Journal of Materials Science

, Volume 54, Issue 6, pp 4518–4522 | Cite as

Mechanical strength of cold-sintered zinc oxide under biaxial bending

  • Sarah LowumEmail author
  • Richard Floyd
  • Raul Bermejo
  • Jon-Paul Maria


Zinc oxide is densified to 97% by the cold sintering process using an aqueous zinc acetate solution as the secondary transport phase. The mechanical response of the cold-sintered zinc oxide ceramics is investigated through the ball-on-three-balls biaxial bending technique. The analysis demonstrates that ZnO cold-sintered samples follow a Weibull distribution with a characteristic strength (σ0 ~ 65 MPa) and Weibull modulus (m ~ 8). Phase purity and residual secondary phases were analyzed via X-ray diffraction and Raman spectroscopy. This report provides an initial demonstration of the mechanical properties of cold-sintered parts in the as-pressed and unmodified state and serves for comparison with conventionally prepared ceramics.



The authors would like to thank members of the Pennsylvania State University for the use of their equipment including Alexander Wilson-Heid and Professor Allison Beese, the Huck Institutes of the Life Sciences’ Microscopy and Cytometry Facility, and the Materials Characterization Lab’s Raman Facility. This material is based upon work supported by the National Science Foundation, as part of the Center for Dielectrics and Piezoelectrics under Grant Nos. IIP-1361571 and 1361503. This material is based upon work supported by the National Science Foundation Graduate Research Fellowship Program under Grant No. DGE-1252376. Any opinions, findings, and conclusions or recommendations expressed in this material are those of the author(s) and do not necessarily reflect the views of the National Science Foundation.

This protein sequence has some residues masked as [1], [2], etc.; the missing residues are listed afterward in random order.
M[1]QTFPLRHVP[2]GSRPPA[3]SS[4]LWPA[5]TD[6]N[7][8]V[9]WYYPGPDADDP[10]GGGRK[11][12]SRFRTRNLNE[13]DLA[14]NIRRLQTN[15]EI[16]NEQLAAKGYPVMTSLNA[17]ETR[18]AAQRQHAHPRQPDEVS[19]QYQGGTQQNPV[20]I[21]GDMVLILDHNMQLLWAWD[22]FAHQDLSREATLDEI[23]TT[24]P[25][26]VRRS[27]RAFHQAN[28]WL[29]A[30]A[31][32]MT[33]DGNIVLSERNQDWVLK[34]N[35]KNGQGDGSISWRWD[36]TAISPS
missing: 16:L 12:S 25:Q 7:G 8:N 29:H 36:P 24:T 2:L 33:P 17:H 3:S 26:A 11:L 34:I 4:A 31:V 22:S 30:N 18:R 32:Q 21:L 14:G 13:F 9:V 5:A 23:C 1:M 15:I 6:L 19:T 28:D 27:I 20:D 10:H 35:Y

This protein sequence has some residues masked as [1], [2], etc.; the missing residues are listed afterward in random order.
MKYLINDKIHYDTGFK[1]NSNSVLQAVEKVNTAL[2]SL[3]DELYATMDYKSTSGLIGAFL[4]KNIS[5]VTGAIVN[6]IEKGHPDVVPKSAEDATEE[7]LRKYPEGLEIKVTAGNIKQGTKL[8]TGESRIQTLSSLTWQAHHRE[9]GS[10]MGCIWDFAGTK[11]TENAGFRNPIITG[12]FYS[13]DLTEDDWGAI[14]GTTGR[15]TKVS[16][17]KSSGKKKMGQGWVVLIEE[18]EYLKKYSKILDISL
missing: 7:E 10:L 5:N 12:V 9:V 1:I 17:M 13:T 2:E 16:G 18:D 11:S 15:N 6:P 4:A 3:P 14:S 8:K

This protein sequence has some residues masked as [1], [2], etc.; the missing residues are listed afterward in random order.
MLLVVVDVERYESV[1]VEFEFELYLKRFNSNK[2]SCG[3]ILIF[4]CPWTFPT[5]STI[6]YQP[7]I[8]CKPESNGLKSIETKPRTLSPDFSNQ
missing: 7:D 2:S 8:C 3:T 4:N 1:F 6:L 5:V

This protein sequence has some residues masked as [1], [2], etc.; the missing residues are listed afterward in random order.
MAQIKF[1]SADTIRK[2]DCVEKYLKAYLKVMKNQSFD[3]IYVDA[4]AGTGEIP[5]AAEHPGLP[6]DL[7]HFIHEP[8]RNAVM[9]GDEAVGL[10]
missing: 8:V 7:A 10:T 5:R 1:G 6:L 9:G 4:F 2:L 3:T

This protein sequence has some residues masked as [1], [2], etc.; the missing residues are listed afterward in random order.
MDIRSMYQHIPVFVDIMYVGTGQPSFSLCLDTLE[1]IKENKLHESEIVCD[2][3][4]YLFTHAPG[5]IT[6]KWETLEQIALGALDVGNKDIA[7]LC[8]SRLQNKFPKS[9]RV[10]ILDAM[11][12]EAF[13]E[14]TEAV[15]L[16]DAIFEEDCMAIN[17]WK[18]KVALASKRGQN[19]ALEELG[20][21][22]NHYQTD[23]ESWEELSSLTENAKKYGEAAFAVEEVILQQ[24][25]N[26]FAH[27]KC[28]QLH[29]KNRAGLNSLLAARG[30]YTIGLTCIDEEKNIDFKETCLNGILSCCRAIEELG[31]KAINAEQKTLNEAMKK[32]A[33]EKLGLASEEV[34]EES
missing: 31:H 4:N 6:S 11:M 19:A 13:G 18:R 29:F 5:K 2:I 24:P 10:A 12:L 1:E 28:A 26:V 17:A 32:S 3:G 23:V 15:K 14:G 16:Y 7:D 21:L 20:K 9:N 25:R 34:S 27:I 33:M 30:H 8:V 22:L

Compliance with ethical standards

Conflicts of interest

The authors declare that they have no conflict of interest.


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© Springer Science+Business Media, LLC, part of Springer Nature 2018

Authors and Affiliations

  1. 1.Department of Materials Science and EngineeringThe Pennsylvania State UniversityUniversity ParkUSA
  2. 2.Department of Materials Science and EngineeringNorth Carolina State UniversityRaleighUSA
  3. 3.Institut fuer Struktur- und FunktionskeramikMontanuniversitaet LeobenLeobenAustria

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